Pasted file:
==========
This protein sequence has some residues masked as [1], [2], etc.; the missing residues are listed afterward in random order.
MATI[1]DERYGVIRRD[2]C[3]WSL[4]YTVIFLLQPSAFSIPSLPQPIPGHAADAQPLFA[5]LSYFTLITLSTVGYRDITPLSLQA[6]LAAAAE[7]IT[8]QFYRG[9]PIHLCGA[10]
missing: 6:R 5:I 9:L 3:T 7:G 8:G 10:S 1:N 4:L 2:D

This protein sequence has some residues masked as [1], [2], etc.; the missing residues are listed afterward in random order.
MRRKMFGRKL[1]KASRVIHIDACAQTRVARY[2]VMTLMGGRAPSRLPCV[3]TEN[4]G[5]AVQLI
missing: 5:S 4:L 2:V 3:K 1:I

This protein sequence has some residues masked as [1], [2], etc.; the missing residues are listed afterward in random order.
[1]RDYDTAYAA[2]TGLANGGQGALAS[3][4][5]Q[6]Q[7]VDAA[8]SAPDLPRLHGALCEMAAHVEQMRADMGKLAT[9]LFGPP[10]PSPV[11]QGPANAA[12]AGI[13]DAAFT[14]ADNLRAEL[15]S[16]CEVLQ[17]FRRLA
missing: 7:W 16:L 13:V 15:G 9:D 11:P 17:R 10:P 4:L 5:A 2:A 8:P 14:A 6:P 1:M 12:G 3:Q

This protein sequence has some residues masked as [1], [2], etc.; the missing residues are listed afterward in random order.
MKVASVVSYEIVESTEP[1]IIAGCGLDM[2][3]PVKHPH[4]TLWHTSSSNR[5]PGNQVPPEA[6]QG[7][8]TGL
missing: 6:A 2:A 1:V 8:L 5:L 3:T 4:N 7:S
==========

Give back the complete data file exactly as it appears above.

This protein sequence has some residues masked as [1], [2], etc.; the missing residues are listed afterward in random order.
MATI[1]DERYGVIRRD[2]C[3]WSL[4]YTVIFLLQPSAFSIPSLPQPIPGHAADAQPLFA[5]LSYFTLITLSTVGYRDITPLSLQA[6]LAAAAE[7]IT[8]QFYRG[9]PIHLCGA[10]
missing: 6:R 5:I 9:L 3:T 7:G 8:G 10:S 1:N 4:L 2:D

This protein sequence has some residues masked as [1], [2], etc.; the missing residues are listed afterward in random order.
MRRKMFGRKL[1]KASRVIHIDACAQTRVARY[2]VMTLMGGRAPSRLPCV[3]TEN[4]G[5]AVQLI
missing: 5:S 4:L 2:V 3:K 1:I

This protein sequence has some residues masked as [1], [2], etc.; the missing residues are listed afterward in random order.
[1]RDYDTAYAA[2]TGLANGGQGALAS[3][4][5]Q[6]Q[7]VDAA[8]SAPDLPRLHGALCEMAAHVEQMRADMGKLAT[9]LFGPP[10]PSPV[11]QGPANAA[12]AGI[13]DAAFT[14]ADNLRAEL[15]S[16]CEVLQ[17]FRRLA
missing: 7:W 16:L 13:V 15:G 9:D 11:P 17:R 10:P 4:L 5:A 2:A 8:P 14:A 6:P 1:M 12:G 3:Q

This protein sequence has some residues masked as [1], [2], etc.; the missing residues are listed afterward in random order.
MKVASVVSYEIVESTEP[1]IIAGCGLDM[2][3]PVKHPH[4]TLWHTSSSNR[5]PGNQVPPEA[6]QG[7][8]TGL
missing: 6:A 2:A 1:V 8:L 5:L 3:T 4:N 7:S